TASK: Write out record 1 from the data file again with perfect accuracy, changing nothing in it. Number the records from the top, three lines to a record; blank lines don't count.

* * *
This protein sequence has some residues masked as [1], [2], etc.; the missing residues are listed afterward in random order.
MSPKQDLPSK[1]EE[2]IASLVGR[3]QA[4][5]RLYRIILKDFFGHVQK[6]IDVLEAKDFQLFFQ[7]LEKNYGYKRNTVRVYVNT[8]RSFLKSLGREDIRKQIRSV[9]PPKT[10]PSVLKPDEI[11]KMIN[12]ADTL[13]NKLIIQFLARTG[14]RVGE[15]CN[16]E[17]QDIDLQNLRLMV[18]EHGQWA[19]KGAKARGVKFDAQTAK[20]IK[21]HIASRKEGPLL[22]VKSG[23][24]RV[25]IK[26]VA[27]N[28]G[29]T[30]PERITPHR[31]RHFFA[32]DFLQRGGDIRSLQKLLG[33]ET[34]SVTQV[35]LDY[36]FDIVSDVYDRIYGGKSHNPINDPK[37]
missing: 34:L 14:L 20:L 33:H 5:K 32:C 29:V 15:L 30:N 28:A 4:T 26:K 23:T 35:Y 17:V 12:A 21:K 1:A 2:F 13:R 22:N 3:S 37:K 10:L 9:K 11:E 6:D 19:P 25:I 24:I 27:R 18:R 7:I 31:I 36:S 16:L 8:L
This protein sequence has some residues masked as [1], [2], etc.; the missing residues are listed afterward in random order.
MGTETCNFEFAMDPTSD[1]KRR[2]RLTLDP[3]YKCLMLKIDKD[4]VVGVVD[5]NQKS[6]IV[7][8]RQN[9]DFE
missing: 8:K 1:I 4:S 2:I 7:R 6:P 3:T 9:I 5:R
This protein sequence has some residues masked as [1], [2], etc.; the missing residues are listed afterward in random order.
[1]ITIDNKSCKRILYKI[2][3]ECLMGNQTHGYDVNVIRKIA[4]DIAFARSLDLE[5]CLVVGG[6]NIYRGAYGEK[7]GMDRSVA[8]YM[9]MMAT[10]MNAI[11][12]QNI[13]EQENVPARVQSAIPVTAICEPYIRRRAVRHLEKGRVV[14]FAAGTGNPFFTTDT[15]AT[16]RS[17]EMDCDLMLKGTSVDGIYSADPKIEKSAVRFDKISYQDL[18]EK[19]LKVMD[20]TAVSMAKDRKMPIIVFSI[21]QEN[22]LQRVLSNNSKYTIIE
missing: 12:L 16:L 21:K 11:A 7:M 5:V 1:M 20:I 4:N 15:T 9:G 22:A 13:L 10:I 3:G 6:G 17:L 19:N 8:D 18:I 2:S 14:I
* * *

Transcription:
This protein sequence has some residues masked as [1], [2], etc.; the missing residues are listed afterward in random order.
MSPKQDLPSK[1]EE[2]IASLVGR[3]QA[4][5]RLYRIILKDFFGHVQK[6]IDVLEAKDFQLFFQ[7]LEKNYGYKRNTVRVYVNT[8]RSFLKSLGREDIRKQIRSV[9]PPKT[10]PSVLKPDEI[11]KMIN[12]ADTL[13]NKLIIQFLARTG[14]RVGE[15]CN[16]E[17]QDIDLQNLRLMV[18]EHGQWA[19]KGAKARGVKFDAQTAK[20]IK[21]HIASRKEGPLL[22]VKSG[23][24]RV[25]IK[26]VA[27]N[28]G[29]T[30]PERITPHR[31]RHFFA[32]DFLQRGGDIRSLQKLLG[33]ET[34]SVTQV[35]LDY[36]FDIVSDVYDRIYGGKSHNPINDPK[37]
missing: 34:L 14:L 20:L 33:H 5:K 32:C 29:V 15:L 30:N 28:A 4:T 26:K 23:T 35:Y 17:V 12:A 21:K 1:A 2:F 13:R 22:N 3:S 37:K 10:L 9:K 11:E 6:D 19:P 25:I 24:I 27:R 18:R 7:I 31:I 36:S 16:L 8:L